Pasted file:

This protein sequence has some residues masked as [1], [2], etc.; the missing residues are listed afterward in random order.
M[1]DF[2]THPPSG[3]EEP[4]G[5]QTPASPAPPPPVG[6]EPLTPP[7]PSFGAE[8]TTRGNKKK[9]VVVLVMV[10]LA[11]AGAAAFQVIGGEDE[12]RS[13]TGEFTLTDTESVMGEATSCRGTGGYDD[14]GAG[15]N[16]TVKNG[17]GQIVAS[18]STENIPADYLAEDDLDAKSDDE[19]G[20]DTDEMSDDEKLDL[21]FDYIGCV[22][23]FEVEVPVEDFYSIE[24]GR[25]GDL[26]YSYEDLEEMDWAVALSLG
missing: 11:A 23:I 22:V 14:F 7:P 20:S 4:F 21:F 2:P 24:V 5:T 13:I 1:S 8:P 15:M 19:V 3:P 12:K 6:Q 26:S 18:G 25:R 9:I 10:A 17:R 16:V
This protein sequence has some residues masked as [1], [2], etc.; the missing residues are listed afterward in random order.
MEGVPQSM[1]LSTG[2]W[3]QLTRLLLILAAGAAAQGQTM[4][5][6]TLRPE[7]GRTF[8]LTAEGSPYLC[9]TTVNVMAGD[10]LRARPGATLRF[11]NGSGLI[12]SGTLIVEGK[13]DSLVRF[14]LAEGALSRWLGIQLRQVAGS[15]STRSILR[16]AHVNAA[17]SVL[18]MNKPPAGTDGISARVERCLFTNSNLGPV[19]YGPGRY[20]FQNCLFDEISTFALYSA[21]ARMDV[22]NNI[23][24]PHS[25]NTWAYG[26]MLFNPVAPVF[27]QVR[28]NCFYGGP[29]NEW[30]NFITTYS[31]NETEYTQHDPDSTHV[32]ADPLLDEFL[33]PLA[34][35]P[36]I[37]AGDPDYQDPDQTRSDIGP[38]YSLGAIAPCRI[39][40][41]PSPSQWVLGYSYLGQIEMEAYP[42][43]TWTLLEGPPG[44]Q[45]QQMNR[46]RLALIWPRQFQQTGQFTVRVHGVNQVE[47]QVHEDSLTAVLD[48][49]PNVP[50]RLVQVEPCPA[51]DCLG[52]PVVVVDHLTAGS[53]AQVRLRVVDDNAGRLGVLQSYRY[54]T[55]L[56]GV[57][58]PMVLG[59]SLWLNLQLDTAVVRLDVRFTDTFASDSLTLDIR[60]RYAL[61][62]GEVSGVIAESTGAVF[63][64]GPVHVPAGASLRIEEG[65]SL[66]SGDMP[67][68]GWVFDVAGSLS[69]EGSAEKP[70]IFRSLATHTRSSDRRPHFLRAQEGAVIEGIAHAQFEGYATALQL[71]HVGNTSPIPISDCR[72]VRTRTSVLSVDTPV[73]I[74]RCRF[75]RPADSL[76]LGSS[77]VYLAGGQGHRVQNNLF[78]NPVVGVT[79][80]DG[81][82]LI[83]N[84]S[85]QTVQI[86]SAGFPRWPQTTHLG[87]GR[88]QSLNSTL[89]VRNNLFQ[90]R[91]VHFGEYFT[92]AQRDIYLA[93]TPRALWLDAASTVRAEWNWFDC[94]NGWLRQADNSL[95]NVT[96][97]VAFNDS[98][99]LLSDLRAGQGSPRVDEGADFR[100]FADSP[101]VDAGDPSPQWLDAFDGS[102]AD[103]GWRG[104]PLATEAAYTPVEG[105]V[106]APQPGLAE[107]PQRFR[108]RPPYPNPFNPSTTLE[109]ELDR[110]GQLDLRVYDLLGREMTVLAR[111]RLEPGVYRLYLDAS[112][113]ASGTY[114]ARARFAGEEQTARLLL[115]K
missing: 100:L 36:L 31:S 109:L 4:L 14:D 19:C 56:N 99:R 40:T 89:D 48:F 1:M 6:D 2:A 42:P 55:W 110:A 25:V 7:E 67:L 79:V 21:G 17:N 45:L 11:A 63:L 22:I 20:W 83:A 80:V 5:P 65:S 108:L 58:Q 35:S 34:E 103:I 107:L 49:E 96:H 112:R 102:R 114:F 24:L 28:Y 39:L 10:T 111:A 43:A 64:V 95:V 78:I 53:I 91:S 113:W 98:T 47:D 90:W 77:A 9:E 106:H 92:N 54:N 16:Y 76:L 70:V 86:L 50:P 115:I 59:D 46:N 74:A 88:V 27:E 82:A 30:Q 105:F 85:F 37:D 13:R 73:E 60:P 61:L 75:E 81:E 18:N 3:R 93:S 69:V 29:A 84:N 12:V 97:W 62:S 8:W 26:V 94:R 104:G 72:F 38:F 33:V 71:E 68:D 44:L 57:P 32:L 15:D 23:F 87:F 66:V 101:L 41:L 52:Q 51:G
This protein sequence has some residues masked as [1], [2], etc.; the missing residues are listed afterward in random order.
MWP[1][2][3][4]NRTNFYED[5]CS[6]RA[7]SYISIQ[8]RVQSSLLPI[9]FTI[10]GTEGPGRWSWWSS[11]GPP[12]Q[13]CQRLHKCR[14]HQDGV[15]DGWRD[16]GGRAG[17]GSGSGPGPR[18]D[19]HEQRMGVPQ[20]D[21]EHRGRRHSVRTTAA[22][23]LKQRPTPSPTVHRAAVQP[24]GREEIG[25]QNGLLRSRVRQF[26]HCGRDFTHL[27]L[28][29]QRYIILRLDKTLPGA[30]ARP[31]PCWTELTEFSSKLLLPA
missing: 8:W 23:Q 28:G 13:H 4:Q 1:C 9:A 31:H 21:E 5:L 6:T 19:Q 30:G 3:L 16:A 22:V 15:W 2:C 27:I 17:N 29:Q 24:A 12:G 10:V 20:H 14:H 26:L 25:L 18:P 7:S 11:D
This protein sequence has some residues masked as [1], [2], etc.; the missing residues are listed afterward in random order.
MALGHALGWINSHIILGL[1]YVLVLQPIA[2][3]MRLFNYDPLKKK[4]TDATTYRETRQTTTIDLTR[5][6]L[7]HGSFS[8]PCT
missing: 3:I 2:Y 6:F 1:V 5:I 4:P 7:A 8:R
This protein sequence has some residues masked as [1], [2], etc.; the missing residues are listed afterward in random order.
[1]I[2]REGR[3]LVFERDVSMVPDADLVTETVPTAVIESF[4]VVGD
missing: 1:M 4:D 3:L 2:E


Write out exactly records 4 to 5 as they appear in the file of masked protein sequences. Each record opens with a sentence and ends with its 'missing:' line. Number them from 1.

This protein sequence has some residues masked as [1], [2], etc.; the missing residues are listed afterward in random order.
MALGHALGWINSHIILGL[1]YVLVLQPIA[2][3]MRLFNYDPLKKK[4]TDATTYRETRQTTTIDLTR[5][6]L[7]HGSFS[8]PCT
missing: 3:I 2:Y 6:F 1:V 5:I 4:P 7:A 8:R
This protein sequence has some residues masked as [1], [2], etc.; the missing residues are listed afterward in random order.
[1]I[2]REGR[3]LVFERDVSMVPDADLVTETVPTAVIESF[4]VVGD
missing: 1:M 4:D 3:L 2:E